When Germany invaded the Soviet Union in June 1941, hundreds of thousands of Soviet men and women did not hesitate to join the war effort. The soldiers were expectedly placed on the frontlines while the women were assigned to be nurses, clerks, cooks, and snipers.

Around 2,000 women underwent training to become sharpshooters before they were sent to the dangerous parts of the warzone to take down the enemies, one shot at a time— all by themselves, lying still for hours to avoid detections until the perfect vulnerable timing of the enemies arrived. It turned out they were good at it. Here are three female snipers of the Soviet Union:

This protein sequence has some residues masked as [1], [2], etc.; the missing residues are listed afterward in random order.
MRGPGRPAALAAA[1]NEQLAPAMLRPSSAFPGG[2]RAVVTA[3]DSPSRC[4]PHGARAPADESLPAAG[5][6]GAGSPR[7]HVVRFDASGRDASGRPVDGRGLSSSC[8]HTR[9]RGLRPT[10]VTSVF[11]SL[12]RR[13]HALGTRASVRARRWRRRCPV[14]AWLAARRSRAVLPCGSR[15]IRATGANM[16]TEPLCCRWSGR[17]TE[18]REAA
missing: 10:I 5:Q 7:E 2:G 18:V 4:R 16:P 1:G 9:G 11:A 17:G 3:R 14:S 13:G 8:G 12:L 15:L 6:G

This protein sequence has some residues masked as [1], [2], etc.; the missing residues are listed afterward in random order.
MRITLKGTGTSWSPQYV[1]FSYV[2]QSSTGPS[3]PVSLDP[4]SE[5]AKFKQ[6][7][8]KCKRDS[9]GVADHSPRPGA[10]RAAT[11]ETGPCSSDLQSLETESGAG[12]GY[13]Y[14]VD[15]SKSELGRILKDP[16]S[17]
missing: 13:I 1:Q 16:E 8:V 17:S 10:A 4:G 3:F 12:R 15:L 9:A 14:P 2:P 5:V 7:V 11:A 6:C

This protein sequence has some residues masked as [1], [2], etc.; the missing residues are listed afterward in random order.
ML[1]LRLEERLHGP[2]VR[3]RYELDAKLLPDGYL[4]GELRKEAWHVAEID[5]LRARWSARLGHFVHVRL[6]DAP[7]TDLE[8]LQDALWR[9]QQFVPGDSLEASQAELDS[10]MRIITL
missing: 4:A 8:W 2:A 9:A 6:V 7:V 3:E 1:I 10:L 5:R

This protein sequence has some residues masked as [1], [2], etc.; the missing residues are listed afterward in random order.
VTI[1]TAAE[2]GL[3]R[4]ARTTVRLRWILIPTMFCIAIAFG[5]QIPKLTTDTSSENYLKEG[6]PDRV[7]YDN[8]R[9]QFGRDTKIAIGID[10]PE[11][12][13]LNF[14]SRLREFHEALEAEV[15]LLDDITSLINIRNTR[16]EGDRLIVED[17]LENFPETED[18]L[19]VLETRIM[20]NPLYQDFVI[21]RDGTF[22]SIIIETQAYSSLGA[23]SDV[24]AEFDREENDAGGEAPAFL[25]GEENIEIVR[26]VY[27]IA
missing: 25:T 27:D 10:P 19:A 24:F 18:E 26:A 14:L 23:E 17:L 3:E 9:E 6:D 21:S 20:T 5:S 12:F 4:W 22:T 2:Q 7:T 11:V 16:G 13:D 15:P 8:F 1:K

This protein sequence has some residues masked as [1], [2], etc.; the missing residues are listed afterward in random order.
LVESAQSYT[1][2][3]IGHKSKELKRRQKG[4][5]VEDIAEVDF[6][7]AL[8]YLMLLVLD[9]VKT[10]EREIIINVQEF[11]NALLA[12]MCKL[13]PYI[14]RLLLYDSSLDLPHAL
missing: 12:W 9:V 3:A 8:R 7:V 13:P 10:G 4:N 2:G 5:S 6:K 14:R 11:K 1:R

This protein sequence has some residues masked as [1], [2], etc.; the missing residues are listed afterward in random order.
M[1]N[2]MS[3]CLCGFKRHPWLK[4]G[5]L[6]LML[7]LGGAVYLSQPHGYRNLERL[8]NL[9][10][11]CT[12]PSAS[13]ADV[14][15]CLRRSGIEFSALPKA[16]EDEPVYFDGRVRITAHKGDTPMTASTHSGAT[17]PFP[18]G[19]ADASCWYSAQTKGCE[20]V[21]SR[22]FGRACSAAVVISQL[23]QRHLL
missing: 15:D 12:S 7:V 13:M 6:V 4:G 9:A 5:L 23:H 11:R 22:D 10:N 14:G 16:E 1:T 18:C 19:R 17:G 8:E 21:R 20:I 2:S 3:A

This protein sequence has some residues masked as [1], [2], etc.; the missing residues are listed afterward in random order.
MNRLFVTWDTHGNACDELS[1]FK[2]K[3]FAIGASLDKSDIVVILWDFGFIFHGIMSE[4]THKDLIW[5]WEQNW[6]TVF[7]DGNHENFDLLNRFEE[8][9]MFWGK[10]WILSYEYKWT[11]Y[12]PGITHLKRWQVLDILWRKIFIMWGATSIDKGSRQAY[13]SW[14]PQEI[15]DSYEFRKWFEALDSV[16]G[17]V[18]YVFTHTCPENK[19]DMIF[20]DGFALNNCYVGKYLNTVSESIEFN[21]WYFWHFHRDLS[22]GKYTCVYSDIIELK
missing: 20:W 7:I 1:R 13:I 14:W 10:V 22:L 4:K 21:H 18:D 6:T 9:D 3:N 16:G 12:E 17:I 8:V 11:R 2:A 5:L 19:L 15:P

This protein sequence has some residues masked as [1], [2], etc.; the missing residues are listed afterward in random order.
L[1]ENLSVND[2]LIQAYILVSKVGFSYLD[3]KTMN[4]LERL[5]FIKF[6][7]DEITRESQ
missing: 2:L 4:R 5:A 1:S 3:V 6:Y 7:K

Lyudmila Pavlichenko

Female sniper Lyudmila Pavlochenko with her rifle in a trench. (Израиль Абрамович Озерский (1904 – 1971) (author not found out until 21st century), Public domain, via Wikimedia Commons)

She is one of the well-known female snipers of the Soviet Union, and she would not earn the moniker Lady Death for no reason.

Pavlichenko was born in a small village outside of Kyiv, Ukraine. When the Germans invaded, she took her master’s degree in history at Kyiv University. She did not hesitate to volunteer, although the recruiters tried to steer her toward becoming a nurse. Pavlichenko was not swayed and insisted she wanted to be given a combat role.